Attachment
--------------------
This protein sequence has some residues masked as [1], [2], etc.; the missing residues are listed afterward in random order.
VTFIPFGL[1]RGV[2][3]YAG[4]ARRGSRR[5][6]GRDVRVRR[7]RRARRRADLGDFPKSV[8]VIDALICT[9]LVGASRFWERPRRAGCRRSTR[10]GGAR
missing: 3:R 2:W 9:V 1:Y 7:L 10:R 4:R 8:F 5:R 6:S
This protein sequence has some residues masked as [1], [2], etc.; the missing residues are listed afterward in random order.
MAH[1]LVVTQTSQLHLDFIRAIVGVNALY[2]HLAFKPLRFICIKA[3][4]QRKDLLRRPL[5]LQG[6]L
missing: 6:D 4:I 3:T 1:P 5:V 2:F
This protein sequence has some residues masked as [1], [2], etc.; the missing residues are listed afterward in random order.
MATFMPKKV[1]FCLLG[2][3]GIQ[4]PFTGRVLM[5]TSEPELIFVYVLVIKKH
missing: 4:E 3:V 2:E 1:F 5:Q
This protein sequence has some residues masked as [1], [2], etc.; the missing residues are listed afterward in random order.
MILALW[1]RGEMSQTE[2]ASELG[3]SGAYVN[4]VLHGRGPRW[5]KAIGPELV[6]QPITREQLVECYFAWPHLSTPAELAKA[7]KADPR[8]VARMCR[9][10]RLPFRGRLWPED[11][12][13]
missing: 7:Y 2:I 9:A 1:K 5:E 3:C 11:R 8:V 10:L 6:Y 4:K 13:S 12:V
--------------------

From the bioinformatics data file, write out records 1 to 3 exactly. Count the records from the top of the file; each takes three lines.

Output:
This protein sequence has some residues masked as [1], [2], etc.; the missing residues are listed afterward in random order.
VTFIPFGL[1]RGV[2][3]YAG[4]ARRGSRR[5][6]GRDVRVRR[7]RRARRRADLGDFPKSV[8]VIDALICT[9]LVGASRFWERPRRAGCRRSTR[10]GGAR
missing: 3:R 2:W 9:V 1:Y 7:L 10:R 4:R 8:F 5:R 6:S
This protein sequence has some residues masked as [1], [2], etc.; the missing residues are listed afterward in random order.
MAH[1]LVVTQTSQLHLDFIRAIVGVNALY[2]HLAFKPLRFICIKA[3][4]QRKDLLRRPL[5]LQG[6]L
missing: 6:D 4:I 3:T 1:P 5:V 2:F
This protein sequence has some residues masked as [1], [2], etc.; the missing residues are listed afterward in random order.
MATFMPKKV[1]FCLLG[2][3]GIQ[4]PFTGRVLM[5]TSEPELIFVYVLVIKKH
missing: 4:E 3:V 2:E 1:F 5:Q